by Madison Oliver | Contributing Writer
SPOKANE, WA—Just down the street from their administrative office and Transitional Living Center, Transitions, a local nonprofit working to end poverty and homelessness for women and children in Spokane, had the grand opening last Wednesday for their new permanent supportive housing program, Home Yard Cottages. Supporters and community members spilled outside of the small tent amid the gravel and cranes of the construction site, just behind the 24 nearly completed cottages.
As people congregated to socialize before the ceremony began, donations of household items like kitchen towels and blankets for the incoming residents piled up on a table at the edge of the tent. Next to that, guests could write notes for new residents to welcome them to the Home Yard Cottages. All around, the air was jovial and full of excitement as Catholic sisters, Transitions staff and supporters, and community and city organizations like Spokane Neighborhood Action Partners (SNAP) and Spokane Housing Authority gathered together to commemorate the opening of Transitions’ exciting new program.
The ceremony was started by Steven Jarvis, the chair of Transitions’ board of directors, who welcomed everyone and thanked all the people involved. Karen Stratton, a Spokane City Council member, and Matt Harrington, a representative from PNC Bank, which funded much of the project, also gave speeches on the momentous occasion.
“This is what doing better looks like,” Harrington said.
For Tuesday Durham, a resident of the Transitional Living Center since June 2017, this is an opportunity to finally have her own home after five years of jumping from shelter to shelter. It also means that she will have a place for her four children between the ages of 7 and 17 to stay.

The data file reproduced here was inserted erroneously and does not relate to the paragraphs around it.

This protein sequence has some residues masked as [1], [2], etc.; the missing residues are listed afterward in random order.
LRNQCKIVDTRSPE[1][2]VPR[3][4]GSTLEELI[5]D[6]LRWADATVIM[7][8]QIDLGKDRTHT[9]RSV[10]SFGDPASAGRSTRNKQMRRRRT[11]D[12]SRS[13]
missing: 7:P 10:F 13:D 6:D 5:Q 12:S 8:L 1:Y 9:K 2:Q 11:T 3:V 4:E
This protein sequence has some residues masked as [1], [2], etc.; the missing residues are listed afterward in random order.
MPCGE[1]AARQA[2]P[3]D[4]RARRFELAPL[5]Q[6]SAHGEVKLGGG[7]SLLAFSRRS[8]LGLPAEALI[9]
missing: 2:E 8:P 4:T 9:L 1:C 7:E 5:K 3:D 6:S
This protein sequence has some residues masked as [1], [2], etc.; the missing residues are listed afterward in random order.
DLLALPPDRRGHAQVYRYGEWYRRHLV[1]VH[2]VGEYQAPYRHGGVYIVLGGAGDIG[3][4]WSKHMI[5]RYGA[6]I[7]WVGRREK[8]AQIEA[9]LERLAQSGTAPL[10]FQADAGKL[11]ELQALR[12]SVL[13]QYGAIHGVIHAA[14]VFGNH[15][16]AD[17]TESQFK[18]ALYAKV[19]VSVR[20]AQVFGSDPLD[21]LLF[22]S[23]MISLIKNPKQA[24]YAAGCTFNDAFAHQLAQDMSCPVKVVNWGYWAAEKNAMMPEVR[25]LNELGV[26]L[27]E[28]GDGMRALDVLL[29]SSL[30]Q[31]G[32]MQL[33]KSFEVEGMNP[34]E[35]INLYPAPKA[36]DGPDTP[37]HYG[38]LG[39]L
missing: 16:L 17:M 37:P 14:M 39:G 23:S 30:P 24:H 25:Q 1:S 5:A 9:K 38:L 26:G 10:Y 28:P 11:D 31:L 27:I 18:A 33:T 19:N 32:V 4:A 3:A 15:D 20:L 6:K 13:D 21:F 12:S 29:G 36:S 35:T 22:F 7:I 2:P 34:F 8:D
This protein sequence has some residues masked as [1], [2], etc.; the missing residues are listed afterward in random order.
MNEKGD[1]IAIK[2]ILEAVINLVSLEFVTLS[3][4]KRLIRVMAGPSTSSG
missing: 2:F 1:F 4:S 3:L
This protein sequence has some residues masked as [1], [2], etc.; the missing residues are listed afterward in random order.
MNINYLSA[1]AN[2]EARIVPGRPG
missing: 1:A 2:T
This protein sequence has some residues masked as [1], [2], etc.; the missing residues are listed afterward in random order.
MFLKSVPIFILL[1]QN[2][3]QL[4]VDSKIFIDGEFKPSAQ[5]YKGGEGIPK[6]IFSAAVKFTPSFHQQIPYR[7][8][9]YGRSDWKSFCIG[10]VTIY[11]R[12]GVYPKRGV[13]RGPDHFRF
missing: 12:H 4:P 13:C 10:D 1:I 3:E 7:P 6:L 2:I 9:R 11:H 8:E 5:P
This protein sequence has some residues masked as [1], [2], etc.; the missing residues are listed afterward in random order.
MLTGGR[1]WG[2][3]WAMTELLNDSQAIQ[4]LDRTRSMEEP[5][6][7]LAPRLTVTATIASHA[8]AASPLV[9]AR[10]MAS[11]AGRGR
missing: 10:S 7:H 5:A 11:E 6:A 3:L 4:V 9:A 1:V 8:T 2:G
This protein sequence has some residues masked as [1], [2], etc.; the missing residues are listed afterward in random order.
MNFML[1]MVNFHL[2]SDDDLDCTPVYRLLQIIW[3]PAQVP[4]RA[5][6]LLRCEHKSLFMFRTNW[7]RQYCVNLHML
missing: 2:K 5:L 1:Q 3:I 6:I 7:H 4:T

“This place means everything to me,” Durham said with tears in her eyes, standing in front of one of the four finished cottages open to tours during the opening, “It’s so much more than a home for me. It’s about rebuilding my family.”
It is likely that Durham will receive residency in a three-bedroom single level cottage. So far, Spokane Housing Authority, who handles verification of residents, has approved one person for Home Yard Cottages. That person will move in this Wednesday, according to Edie Rice-Sauer, Transitions’ executive director. On Wednesday, Whitworth students will also be going to Home Yard Cottages during Community Building Day to help move in furniture and build garden beds. Rice-Sauer said that all cottages are expected to be done and moved into by the end of October.
Home Yard Cottages is a much-needed addition to the few affordable housing options in Spokane. With rent and housing prices going up in Spokane County, it’s getting harder for people dealing with poverty and homelessness to find housing. According to a 2016-18 SNAP Community Needs Assessment report, 45 percent of renters spend more than 35 percent of their income on rent. Additionally, for every 100 low-income individuals and families needing affordable housing in Spokane County, only 12 units are available, according to the 2015 WA State Housing Needs Assessment report.
“I think we’re all doing what we can,” Rice-Sauer said on the work nonprofits like Transitions, SNAP, Volunteers of America and Catholic Charities are doing on the affordable housing front.
“I think the challenge is there’s this mental health component that I think still needs to be addressed,” Rice-Sauer continued, “… until we really figure out how to incorporate those services, we’re just gonna continue to have really major homeless issues in downtown Spokane.” She also added that there need to be more funding streams created through local and state government to support affordable housing projects like Home Yard Cottages.
Rice-Sauer said she really hopes that Home Yard Cottages “lights the spark” for others to do similar housing projects. As for Transitions’ future steps, Rice-Sauer said that the executive committee was very excited about potentially doing another project like this.
“I don’t know if that’ll happen, I think it certainly might—once you do it, it’s like ‘Wow, we already jumped through all these hoops … we can do this,’” Rice-Sauer said.